My first plane was a Stanley number 4. I got it before I knew very much about the eras and best ages of tools to buy so I got one of the relatively newer plastic handled ones.
It works absolutely fine, but ever since day one I found that the lever cap doesnt just snap down like Paul’s always do. It just has to be pushed down in a single motion it doesnt really click. Therefore it is difficult to judge if the screw is too loose or too tight.
I bought a Record number 5 afterwards, this one was one that was built in the war and it does have that snap, but over time it has lessened. Not sure why that happened.
Is this something I can fix without having to get another lever cap?
I’m guessing you tried to tighten or loosen the lever cap screw on the #5. It is possible the cam mechanism is worn, which would lead to this. If the blade stays in place while you work and the plane doesn’t chatter, then I wouldn’t worry about it.
Matt, Northern California - Started a blog in 2016: http://tinyshopww.blogspot.com/
Have you checked the underside of the Locking-Arm of your Lever-Cap for flatness?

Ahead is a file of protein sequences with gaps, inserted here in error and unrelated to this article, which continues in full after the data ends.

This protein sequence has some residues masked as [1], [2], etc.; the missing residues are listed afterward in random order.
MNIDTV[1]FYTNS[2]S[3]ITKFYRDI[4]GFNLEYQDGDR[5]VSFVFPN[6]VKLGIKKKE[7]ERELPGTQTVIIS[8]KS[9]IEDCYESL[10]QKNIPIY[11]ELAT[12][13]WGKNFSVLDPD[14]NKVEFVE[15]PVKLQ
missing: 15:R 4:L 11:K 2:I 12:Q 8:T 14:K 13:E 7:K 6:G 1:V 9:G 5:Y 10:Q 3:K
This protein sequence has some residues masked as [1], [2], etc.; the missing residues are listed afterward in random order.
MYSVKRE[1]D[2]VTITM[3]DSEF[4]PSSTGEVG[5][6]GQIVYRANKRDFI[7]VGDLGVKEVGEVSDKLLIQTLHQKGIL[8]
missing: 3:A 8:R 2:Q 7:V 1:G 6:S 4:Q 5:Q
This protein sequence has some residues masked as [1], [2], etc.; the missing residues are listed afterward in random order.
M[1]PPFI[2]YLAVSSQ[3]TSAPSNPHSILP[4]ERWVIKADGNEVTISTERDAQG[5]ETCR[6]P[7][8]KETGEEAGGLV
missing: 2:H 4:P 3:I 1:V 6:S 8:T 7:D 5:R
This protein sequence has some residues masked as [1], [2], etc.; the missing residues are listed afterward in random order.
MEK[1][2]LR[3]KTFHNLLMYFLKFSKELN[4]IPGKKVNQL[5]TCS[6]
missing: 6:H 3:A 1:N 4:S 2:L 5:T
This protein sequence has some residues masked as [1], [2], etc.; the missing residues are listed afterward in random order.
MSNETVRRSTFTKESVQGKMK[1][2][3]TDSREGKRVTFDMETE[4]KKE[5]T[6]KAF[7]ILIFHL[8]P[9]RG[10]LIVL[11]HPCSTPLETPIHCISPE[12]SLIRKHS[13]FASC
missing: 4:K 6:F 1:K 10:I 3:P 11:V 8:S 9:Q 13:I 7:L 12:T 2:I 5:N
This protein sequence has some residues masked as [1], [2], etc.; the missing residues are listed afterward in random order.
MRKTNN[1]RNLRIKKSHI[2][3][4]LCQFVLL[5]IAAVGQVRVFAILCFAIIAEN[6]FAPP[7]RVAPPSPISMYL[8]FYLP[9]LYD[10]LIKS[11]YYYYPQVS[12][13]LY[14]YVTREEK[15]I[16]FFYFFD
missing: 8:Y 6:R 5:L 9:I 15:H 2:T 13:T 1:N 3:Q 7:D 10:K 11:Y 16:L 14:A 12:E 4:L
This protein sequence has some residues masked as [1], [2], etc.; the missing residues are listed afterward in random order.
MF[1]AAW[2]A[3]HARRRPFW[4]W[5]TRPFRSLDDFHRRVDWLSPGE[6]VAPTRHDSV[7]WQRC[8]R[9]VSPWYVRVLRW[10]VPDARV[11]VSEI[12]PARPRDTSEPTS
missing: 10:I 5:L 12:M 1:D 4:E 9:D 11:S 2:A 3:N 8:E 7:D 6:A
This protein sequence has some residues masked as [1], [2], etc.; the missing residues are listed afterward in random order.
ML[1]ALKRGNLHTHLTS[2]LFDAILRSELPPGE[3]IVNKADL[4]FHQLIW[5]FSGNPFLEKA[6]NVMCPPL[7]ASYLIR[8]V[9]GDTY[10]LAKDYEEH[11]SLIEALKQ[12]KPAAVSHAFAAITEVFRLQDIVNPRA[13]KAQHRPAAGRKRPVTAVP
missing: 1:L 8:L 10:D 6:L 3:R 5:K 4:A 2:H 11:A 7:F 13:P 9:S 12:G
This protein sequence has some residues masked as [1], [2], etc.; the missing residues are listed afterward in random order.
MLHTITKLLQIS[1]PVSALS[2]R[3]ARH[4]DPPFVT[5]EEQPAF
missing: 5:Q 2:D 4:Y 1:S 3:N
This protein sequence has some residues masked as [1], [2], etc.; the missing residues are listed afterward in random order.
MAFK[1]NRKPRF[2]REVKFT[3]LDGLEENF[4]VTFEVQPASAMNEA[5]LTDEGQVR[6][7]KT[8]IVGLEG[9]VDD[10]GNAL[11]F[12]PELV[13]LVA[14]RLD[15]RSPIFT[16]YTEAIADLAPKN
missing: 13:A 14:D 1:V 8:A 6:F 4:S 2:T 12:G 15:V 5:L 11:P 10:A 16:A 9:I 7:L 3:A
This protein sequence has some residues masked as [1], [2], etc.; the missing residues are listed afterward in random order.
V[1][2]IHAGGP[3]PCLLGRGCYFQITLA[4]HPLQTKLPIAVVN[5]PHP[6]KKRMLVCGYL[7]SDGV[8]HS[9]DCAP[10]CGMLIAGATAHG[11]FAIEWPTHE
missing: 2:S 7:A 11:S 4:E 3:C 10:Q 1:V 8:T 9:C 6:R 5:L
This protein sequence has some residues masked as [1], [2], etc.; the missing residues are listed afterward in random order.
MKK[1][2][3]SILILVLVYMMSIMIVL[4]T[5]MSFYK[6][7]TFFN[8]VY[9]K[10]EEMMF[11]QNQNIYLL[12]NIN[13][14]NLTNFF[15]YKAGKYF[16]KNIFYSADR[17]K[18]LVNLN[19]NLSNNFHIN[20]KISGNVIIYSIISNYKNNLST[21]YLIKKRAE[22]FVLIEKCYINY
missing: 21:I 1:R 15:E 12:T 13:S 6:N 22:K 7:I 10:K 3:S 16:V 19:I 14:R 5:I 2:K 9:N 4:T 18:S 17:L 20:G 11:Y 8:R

I too wondered about this ‘snapping’ shut after seeing Paul’s restoration video.
One I’m restoring had just one tiny bright spot where the Locking-Arm touches the Chip-Breaker. Gently filing this area gives it a larger bed to seat on when locked. That’s where the ‘snap’ comes from.
There are certainly variations in castings from cap to cap. Whether it’s supposed to be flat, or gently rounded, I don’t know.
I think it’s down to personal preference. If the underside of this cam is rounded, it still locks under pressure, albeit silently. Proving it doesn’t work undone when in use, I found it makes little difference. Although I do prefer the ‘snap’.
Just having restored 3 vintage to antique #4s with various level of “snap” as @alan141 says, you can bring the “snap” back. Trick is to have a smooth curve on the cam to a long flat landing spot for the lock down. This gets the snap back.
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